Europe aims for a realistic, assertive and multi-faceted approach to China (Joint Communication “EU-China – A Strategic Outlook”, 2019). China and the EU are two of the three largest economies and traders in the world and in the last few decades, China’s economic and political dimensions have grown with unprecedented scale and speed. Recent developments within the international system including, the creation of new global frameworks and multilateral institutions such as the Belt and Road Initiative, the Asian Infrastructure Investment Bank or the Regional Comprehensive Economic Partnership, and China’s growing presence in key international institutions, have unveiled a newfound Chinese pro-activeness in the international sphere. Today China is a key global actor and a leading scientific and technological power. This results in an increase in bilateral and multilateral engagements on a vast variety of issues such as trade, research/technology, sustainable development, climate change, foreign direct investment, and human rights. At the same time, this rise has exposed the weakness Europe faces in its capacity to better understand China in its various specificities, complexities, and goals and respond to its rapid evolution and new policy directions. As China becomes ever more prevalent in a wide array of policy areas, upgrading, supporting, connecting, and mainstreaming knowledge on the topic in Europe has become a necessity for policy-makers, stakeholders, and civil society at large in order to better navigate strategic opportunities and challenges with foresight instead of reacting with delay. Because of China’s increasing relevance, Europe needs to get to know and understand it on its own terms: not through the lens of other external sources but from its own European perspective. The upgrade needs to be based on independent European analysis grounded in facts and insights from science and research carried out in academia and by independent think thanks as well as surveys and trend analysis on experiences of stakeholders engaged in a number of areas. At the intersection of science, economics and foreign affairs, Europe should support an independent understanding of China and its overall defining social, economic, and political characteristics.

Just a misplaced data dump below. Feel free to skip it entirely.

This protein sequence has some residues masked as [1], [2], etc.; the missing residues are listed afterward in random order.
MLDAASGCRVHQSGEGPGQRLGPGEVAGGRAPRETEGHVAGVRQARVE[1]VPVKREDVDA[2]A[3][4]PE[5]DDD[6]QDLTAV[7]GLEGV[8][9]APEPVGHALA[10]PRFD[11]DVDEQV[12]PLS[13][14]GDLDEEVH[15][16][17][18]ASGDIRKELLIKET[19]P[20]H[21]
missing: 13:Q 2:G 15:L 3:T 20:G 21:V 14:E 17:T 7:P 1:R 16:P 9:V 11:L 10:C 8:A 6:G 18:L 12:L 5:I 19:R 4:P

Projects are expected to address the following: further deepen European independent knowledge/understanding of China’s social, cultural, political, and economic characteristics, of the impact of its foreign policy, and of its compliance with international obligations/laws/norms (or lack thereof). Analyse new global narratives and study how these compare and interact with European interests and values, while acknowledging and reflecting Europe’s diversity. Enhance the visibility of our independent expertise and mainstream knowledge on China to increase its appeal in learning/research institutions among students. Stimulate and support the creation of independent knowledge on contemporary China to increase the level of “knowledge autonomy/independence” through the creation of new connections and synergies between intra-European China knowledge nodes from across all relevant organizations and joint research projects.